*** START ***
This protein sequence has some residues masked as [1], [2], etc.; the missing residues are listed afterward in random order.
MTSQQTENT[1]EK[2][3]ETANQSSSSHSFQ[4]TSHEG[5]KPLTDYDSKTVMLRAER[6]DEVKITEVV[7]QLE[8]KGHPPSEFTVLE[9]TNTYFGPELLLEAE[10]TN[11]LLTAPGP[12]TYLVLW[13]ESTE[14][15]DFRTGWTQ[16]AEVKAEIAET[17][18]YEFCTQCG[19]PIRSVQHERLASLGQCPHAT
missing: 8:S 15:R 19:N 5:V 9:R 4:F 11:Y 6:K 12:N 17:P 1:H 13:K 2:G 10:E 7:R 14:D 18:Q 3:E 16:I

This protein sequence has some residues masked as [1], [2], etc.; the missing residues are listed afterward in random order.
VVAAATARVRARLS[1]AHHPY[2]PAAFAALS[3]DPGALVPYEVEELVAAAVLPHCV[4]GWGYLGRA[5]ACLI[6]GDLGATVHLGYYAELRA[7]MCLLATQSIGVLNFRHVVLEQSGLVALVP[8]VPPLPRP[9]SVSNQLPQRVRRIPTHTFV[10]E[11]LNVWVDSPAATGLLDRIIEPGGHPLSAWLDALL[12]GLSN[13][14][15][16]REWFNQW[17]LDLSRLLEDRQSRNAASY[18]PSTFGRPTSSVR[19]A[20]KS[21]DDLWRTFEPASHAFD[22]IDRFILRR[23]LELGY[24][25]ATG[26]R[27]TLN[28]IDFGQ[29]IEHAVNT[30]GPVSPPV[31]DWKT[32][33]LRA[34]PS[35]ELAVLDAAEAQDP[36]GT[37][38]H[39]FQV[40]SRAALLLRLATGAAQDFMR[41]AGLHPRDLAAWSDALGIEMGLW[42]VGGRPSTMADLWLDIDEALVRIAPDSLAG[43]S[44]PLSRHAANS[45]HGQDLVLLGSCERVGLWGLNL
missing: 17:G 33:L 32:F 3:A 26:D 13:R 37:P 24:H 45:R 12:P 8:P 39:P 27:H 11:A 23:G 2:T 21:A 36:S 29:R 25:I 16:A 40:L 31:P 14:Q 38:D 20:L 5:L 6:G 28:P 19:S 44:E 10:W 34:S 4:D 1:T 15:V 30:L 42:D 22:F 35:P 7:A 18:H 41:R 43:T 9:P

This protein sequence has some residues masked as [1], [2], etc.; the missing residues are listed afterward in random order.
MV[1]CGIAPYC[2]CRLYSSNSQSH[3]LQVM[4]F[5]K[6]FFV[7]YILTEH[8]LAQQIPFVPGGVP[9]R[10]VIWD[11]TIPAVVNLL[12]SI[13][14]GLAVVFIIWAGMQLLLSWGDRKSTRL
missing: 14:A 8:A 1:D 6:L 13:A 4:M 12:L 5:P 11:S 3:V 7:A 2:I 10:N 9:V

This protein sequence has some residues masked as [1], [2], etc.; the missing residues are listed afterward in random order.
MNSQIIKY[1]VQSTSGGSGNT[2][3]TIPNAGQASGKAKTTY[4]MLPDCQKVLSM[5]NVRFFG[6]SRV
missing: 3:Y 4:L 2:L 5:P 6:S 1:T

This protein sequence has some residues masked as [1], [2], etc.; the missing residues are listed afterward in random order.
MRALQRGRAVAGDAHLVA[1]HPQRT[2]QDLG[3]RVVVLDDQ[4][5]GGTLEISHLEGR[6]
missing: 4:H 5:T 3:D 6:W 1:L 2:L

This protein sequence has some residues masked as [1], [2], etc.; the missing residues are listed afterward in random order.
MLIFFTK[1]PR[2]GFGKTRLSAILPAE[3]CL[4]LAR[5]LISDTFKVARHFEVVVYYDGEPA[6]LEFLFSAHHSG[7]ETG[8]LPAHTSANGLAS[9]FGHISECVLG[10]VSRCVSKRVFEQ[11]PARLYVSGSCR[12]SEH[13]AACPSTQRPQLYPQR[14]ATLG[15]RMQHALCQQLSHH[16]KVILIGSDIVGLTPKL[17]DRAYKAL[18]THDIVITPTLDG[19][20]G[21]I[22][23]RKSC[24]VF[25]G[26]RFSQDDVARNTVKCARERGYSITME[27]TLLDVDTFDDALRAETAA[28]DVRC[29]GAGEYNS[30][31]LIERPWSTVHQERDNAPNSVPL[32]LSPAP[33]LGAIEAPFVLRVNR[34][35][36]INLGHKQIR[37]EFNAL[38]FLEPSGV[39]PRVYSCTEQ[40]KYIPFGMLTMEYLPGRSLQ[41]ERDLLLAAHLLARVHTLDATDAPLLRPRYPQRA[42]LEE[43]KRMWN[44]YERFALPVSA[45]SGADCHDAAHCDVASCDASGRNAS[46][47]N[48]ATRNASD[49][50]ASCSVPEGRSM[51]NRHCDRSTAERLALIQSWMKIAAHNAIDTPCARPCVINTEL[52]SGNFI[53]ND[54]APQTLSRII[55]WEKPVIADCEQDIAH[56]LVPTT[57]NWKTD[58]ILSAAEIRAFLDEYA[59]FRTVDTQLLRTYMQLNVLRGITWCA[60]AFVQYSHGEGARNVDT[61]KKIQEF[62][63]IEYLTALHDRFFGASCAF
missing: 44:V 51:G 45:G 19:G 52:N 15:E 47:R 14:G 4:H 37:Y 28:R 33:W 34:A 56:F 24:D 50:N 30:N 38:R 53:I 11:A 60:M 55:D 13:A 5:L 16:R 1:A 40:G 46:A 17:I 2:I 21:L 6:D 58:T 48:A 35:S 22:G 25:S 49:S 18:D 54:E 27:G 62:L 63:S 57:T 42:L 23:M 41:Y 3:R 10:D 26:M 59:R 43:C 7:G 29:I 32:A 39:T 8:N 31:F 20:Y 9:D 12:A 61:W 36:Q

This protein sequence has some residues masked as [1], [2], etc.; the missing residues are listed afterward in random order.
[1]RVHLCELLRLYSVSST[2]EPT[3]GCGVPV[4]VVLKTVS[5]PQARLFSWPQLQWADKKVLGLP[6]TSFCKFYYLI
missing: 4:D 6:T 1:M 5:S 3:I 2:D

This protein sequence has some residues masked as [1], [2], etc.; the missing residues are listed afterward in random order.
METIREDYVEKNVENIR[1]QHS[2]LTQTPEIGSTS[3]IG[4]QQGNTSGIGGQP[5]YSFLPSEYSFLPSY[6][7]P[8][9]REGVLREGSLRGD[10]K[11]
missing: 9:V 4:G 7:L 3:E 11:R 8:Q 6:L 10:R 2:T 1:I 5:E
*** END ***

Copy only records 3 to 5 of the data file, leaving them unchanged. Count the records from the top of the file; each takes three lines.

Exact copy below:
This protein sequence has some residues masked as [1], [2], etc.; the missing residues are listed afterward in random order.
MV[1]CGIAPYC[2]CRLYSSNSQSH[3]LQVM[4]F[5]K[6]FFV[7]YILTEH[8]LAQQIPFVPGGVP[9]R[10]VIWD[11]TIPAVVNLL[12]SI[13][14]GLAVVFIIWAGMQLLLSWGDRKSTRL
missing: 14:A 8:A 1:D 6:L 13:A 4:M 12:L 5:P 11:S 3:V 7:A 2:I 10:N 9:V

This protein sequence has some residues masked as [1], [2], etc.; the missing residues are listed afterward in random order.
MNSQIIKY[1]VQSTSGGSGNT[2][3]TIPNAGQASGKAKTTY[4]MLPDCQKVLSM[5]NVRFFG[6]SRV
missing: 3:Y 4:L 2:L 5:P 6:S 1:T

This protein sequence has some residues masked as [1], [2], etc.; the missing residues are listed afterward in random order.
MRALQRGRAVAGDAHLVA[1]HPQRT[2]QDLG[3]RVVVLDDQ[4][5]GGTLEISHLEGR[6]
missing: 4:H 5:T 3:D 6:W 1:L 2:L